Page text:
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Secondary parkinsonism

  • Alternative Names

    Parkinsonism - secondary


    Treatment is aimed at controlling symptoms. If the symptoms are mild, no treatment may be needed.

    If the condition is caused by a medication, the benefits of the medication should be weighed against the severity of symptoms. Medications should be stopped or changed if the risks outweigh the benefits.

    Treating underlying conditions such as stroke or infections can reduce symptoms.

    Medications may be used if symptoms interfere with the ability to perform daily activities. The medication, dose, timing, or combination of medications may need to be adjusted as symptoms change.

    Many of the medications used to treat this condition can cause severe side effects. Monitoring and follow-up by the health care provider are important. Secondary parkinsonism tends to be less responsive to medical therapy than Parkinson's disease. However, medications are worth trying if the cause of the condition is not treatable.

    Medications used to treat symptoms of Parkinson's disease are:

    • Levodopa (L-dopa), Sinemet, levodopa and carbidopa (Altamet)
    • Pramipexole (Mirapex), ropinirole (Requip), bromocriptine (Parlodel)
    • Selegiline (Eldepryl, Deprenyl), rasagiline (Azilect)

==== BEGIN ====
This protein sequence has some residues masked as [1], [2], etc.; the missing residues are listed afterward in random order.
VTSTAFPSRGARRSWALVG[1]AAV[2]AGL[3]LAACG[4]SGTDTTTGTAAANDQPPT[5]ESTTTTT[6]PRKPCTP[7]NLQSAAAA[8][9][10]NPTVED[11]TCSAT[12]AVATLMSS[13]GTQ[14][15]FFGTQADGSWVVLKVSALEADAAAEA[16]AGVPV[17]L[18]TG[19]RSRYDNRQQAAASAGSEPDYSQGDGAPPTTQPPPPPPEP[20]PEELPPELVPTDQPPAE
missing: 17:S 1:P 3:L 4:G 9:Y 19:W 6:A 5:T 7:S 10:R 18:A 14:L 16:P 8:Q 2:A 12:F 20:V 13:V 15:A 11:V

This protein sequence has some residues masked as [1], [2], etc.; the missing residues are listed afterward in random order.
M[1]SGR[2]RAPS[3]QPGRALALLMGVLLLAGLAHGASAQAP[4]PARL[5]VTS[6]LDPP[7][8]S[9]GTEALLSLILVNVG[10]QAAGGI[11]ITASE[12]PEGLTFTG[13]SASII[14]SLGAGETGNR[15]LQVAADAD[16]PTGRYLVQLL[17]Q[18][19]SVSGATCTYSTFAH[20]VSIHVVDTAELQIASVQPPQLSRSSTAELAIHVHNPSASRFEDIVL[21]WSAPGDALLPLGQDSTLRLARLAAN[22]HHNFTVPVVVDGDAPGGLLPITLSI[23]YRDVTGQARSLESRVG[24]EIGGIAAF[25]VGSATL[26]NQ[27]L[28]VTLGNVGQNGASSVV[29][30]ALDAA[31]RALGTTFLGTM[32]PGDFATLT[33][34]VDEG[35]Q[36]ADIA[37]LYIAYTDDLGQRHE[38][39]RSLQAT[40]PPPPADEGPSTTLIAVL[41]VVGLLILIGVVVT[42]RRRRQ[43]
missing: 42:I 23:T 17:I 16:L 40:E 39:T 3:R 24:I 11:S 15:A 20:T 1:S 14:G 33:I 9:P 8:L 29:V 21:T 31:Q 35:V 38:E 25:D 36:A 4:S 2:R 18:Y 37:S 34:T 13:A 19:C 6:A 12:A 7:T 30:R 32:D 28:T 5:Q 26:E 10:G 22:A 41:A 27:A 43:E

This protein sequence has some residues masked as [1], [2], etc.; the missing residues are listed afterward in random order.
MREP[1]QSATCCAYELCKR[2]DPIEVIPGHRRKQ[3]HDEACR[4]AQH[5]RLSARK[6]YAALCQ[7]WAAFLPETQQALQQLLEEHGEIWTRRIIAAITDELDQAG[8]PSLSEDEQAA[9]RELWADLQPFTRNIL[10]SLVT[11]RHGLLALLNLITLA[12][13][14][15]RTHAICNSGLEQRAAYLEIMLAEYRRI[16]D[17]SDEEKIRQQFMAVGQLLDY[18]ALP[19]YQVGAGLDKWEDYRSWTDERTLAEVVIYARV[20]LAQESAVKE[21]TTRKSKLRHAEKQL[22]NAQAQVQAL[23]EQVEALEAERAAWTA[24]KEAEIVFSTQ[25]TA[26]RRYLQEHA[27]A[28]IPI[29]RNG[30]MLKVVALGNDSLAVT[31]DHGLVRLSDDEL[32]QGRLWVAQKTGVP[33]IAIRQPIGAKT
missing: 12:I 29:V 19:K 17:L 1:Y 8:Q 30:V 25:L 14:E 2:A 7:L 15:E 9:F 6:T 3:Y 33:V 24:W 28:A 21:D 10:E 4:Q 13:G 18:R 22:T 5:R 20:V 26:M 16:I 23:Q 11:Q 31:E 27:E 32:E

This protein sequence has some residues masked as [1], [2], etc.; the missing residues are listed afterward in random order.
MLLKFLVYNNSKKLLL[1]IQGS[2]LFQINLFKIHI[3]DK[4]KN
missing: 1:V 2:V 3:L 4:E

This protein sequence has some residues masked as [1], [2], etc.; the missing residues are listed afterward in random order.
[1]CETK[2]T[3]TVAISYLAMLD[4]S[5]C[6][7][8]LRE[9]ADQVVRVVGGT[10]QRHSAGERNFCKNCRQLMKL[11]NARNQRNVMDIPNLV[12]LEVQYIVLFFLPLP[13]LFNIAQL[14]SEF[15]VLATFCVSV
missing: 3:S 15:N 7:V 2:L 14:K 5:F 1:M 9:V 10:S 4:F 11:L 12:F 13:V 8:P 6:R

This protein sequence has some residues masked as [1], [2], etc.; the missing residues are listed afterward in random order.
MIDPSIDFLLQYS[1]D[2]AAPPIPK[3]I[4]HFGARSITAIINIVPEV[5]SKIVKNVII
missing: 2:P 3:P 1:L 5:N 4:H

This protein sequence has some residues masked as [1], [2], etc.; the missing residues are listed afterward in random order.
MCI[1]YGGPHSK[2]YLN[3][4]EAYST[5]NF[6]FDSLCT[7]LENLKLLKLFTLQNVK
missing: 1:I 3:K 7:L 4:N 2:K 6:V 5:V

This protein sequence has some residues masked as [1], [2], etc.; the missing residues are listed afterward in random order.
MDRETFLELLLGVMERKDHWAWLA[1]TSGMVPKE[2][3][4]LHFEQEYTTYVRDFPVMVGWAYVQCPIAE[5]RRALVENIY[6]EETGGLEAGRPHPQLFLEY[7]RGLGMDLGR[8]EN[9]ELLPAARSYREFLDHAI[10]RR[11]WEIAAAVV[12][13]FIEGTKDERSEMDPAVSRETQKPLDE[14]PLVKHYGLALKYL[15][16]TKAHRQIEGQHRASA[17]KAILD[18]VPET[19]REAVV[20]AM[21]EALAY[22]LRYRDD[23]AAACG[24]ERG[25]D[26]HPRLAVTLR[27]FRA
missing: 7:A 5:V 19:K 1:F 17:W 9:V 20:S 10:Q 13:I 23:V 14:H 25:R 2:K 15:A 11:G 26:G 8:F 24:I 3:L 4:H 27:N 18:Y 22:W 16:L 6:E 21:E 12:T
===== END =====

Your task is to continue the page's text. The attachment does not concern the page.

• Amantadine or anticholinergic medications (to reduce early or mild tremors)
    • Entacapone (to prevent the breakdown of levodopa)

    For a more detailed description of treatment, see Parkinson's disease.

    Support Groups

    See: Parkinson's disease - support group

    Expectations (prognosis)

    What will happen varies and depends on the cause of the disorder. If the disorder is caused by medications, it may be treatable. All other causes are not reversible and tend to get worse over time.

    • Difficulty performing daily activities
    • Difficulty swallowing (eating)
    • Disability (varying degrees)
    • Injuries from falls
    • Side effects of medications

    Side effects from loss of strength (debilitation):

    • Aspiration
    • Deep vein thrombosis
    • Malnutrition

    Calling your health care provider

    Call your health care provider if:

    • Symptoms of secondary parkinsonism develop, come back, or get worse
    • New symptoms appear, including:
      • Changes in alertness, behavior, or mood
      • Delusional behavior
      • Dizziness
      • Hallucinations
      • Involuntary movements
      • Loss of mental functions
      • Nausea or vomiting
      • Possible side effects of medications
      • Severe confusion or disorientation

    Discuss the situation with your health care provider if you are unable to care for the person at home (after treatment begins).